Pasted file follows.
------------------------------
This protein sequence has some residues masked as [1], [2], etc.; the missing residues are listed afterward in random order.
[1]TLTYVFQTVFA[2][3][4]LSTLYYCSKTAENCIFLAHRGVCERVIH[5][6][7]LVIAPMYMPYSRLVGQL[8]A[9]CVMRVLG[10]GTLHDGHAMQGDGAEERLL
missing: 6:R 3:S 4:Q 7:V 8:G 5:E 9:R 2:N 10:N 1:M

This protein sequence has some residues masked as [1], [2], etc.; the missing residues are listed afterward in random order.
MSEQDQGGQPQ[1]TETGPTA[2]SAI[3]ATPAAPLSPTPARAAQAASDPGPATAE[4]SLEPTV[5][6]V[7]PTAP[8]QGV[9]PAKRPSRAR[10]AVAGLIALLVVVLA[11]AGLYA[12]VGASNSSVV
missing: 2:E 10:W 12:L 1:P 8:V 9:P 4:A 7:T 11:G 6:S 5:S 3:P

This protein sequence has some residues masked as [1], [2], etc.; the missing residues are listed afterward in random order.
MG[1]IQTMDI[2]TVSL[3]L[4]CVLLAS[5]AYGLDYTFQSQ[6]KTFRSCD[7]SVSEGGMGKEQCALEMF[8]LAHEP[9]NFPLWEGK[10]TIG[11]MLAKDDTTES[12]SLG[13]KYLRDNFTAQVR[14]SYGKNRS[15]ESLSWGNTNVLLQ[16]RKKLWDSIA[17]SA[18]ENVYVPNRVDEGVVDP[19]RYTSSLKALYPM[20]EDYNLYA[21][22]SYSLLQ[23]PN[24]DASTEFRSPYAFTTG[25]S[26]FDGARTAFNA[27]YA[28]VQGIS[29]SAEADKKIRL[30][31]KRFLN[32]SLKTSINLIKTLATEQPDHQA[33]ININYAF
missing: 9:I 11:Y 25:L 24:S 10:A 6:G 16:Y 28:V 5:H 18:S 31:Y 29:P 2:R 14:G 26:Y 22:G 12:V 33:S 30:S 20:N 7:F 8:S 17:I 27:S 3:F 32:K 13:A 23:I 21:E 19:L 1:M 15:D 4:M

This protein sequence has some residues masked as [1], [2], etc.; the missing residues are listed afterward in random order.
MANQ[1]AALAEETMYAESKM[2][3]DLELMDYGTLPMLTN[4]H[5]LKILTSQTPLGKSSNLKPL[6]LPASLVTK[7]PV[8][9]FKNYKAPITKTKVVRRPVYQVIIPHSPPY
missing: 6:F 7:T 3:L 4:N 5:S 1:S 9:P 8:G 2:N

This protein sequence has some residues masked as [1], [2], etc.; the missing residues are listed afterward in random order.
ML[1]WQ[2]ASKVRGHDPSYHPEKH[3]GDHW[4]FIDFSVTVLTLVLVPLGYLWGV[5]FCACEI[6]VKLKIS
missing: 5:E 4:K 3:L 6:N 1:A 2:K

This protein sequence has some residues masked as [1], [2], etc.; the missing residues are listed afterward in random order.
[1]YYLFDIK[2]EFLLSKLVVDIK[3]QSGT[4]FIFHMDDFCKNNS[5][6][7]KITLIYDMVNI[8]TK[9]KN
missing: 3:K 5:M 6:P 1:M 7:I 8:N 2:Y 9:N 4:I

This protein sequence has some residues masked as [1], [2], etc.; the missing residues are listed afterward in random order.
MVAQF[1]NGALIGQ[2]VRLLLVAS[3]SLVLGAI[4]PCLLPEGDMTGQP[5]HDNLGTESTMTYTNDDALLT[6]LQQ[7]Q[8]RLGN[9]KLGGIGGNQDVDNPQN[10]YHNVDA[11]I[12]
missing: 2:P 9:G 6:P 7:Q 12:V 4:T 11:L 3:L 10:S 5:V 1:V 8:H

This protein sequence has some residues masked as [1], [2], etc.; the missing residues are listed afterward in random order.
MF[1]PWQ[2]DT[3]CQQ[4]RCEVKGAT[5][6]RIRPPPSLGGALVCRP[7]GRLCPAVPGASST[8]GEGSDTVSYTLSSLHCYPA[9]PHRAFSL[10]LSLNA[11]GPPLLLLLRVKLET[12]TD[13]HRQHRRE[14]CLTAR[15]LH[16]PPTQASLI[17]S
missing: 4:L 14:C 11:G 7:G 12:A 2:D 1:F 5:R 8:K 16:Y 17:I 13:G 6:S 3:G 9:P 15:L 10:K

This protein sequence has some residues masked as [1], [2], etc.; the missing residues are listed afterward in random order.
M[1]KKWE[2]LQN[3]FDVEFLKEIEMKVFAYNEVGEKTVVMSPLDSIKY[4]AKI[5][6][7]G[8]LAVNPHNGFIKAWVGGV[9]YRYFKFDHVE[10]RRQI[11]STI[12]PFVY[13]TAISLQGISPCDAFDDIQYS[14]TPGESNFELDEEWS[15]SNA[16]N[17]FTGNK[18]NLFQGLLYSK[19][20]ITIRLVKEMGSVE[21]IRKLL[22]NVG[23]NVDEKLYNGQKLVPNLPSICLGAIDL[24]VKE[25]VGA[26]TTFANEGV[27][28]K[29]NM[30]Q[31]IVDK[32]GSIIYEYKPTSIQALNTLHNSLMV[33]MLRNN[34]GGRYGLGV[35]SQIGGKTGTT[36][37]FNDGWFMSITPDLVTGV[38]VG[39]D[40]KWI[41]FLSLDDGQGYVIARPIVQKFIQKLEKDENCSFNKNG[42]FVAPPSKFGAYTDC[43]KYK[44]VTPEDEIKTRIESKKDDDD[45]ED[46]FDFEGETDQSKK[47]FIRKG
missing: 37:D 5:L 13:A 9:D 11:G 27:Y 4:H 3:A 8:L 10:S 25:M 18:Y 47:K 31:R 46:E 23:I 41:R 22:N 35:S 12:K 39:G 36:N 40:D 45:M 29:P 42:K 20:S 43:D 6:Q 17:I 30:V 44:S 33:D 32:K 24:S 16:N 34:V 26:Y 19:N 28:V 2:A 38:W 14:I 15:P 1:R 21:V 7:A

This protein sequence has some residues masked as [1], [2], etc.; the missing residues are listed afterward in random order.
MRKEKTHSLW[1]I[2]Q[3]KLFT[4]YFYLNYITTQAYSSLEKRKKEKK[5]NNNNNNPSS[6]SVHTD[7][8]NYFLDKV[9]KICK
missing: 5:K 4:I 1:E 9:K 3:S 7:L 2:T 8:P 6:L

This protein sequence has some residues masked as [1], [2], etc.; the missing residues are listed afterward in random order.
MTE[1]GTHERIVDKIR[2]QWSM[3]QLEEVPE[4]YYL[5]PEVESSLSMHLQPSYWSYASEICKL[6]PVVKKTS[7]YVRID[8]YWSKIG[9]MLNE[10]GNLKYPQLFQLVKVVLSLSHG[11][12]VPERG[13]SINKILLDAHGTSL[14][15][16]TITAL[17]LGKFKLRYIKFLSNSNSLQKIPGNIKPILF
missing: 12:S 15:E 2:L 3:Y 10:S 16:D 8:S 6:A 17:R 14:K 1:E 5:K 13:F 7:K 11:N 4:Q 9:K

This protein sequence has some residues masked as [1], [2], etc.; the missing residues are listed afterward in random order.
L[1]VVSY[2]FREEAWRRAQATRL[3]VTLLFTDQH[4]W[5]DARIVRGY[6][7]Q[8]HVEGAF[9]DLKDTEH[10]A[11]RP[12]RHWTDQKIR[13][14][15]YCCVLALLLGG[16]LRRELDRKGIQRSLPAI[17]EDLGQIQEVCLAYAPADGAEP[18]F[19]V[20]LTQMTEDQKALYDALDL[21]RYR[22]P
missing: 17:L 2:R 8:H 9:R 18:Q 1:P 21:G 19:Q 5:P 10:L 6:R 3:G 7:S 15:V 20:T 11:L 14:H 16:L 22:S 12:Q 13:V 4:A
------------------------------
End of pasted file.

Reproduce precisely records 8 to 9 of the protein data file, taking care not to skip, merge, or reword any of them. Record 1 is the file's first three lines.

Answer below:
This protein sequence has some residues masked as [1], [2], etc.; the missing residues are listed afterward in random order.
MF[1]PWQ[2]DT[3]CQQ[4]RCEVKGAT[5][6]RIRPPPSLGGALVCRP[7]GRLCPAVPGASST[8]GEGSDTVSYTLSSLHCYPA[9]PHRAFSL[10]LSLNA[11]GPPLLLLLRVKLET[12]TD[13]HRQHRRE[14]CLTAR[15]LH[16]PPTQASLI[17]S
missing: 4:L 14:C 11:G 7:G 12:A 2:D 1:F 5:R 8:K 16:Y 17:I 13:G 6:S 3:G 9:P 15:L 10:K

This protein sequence has some residues masked as [1], [2], etc.; the missing residues are listed afterward in random order.
M[1]KKWE[2]LQN[3]FDVEFLKEIEMKVFAYNEVGEKTVVMSPLDSIKY[4]AKI[5][6][7]G[8]LAVNPHNGFIKAWVGGV[9]YRYFKFDHVE[10]RRQI[11]STI[12]PFVY[13]TAISLQGISPCDAFDDIQYS[14]TPGESNFELDEEWS[15]SNA[16]N[17]FTGNK[18]NLFQGLLYSK[19][20]ITIRLVKEMGSVE[21]IRKLL[22]NVG[23]NVDEKLYNGQKLVPNLPSICLGAIDL[24]VKE[25]VGA[26]TTFANEGV[27][28]K[29]NM[30]Q[31]IVDK[32]GSIIYEYKPTSIQALNTLHNSLMV[33]MLRNN[34]GGRYGLGV[35]SQIGGKTGTT[36][37]FNDGWFMSITPDLVTGV[38]VG[39]D[40]KWI[41]FLSLDDGQGYVIARPIVQKFIQKLEKDENCSFNKNG[42]FVAPPSKFGAYTDC[43]KYK[44]VTPEDEIKTRIESKKDDDD[45]ED[46]FDFEGETDQSKK[47]FIRKG
missing: 37:D 5:L 13:A 9:D 11:G 27:Y 4:H 3:A 8:L 10:S 25:M 18:Y 47:K 31:R 46:E 23:I 41:R 22:N 35:S 12:K 39:G 36:N 40:D 45:M 29:P 42:K 20:S 43:D 6:Q 17:I 30:V 44:S 33:D 32:K 24:S 16:N 34:V 26:Y 19:N 28:V 2:A 38:W 14:I 15:P 1:R 21:V 7:A